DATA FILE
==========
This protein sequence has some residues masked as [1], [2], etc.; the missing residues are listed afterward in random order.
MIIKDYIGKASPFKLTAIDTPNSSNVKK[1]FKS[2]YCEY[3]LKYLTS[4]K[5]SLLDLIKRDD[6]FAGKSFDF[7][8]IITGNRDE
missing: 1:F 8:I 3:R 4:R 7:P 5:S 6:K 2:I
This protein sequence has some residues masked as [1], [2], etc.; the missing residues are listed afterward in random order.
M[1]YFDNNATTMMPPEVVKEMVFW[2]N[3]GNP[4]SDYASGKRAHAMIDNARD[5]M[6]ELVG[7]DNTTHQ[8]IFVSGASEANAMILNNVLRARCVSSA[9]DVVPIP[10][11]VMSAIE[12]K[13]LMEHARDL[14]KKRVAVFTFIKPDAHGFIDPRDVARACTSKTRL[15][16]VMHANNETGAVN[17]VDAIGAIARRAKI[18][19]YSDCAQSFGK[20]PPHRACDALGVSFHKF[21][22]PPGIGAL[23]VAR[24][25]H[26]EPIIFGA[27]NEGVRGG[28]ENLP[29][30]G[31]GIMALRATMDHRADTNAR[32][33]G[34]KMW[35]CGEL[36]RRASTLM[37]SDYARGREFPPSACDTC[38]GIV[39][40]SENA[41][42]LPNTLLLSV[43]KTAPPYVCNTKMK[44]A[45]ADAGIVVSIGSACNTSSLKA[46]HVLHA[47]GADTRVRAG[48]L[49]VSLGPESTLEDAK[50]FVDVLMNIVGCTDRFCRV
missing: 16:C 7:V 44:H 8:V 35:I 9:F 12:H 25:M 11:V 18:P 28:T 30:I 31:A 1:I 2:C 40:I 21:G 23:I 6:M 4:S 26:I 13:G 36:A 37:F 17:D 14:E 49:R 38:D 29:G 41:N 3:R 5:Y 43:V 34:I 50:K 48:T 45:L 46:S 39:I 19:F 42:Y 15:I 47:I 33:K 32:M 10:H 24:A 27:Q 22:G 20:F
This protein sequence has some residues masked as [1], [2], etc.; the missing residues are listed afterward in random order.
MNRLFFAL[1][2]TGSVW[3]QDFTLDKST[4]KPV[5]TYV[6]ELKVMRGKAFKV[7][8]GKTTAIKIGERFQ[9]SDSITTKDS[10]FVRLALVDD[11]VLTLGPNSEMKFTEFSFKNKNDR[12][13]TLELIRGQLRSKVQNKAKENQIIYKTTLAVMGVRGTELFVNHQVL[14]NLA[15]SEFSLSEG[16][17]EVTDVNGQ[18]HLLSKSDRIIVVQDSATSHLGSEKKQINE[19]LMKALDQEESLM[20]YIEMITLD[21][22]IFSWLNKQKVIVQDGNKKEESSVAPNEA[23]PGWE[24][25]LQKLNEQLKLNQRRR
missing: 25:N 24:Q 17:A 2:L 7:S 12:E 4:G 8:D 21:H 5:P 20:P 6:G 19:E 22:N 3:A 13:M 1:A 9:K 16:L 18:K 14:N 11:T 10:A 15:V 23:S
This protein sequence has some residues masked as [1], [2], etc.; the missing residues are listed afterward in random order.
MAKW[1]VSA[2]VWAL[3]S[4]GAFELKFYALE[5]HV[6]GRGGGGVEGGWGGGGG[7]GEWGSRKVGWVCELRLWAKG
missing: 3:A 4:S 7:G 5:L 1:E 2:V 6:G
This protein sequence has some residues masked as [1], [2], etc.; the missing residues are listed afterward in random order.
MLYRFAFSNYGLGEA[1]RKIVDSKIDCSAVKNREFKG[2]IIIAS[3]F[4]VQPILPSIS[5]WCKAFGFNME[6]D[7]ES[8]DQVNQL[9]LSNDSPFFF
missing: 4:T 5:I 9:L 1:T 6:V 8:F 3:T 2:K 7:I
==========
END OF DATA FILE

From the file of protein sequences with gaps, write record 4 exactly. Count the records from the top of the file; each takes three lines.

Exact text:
This protein sequence has some residues masked as [1], [2], etc.; the missing residues are listed afterward in random order.
MAKW[1]VSA[2]VWAL[3]S[4]GAFELKFYALE[5]HV[6]GRGGGGVEGGWGGGGG[7]GEWGSRKVGWVCELRLWAKG
missing: 3:A 4:S 7:G 5:L 1:E 2:V 6:G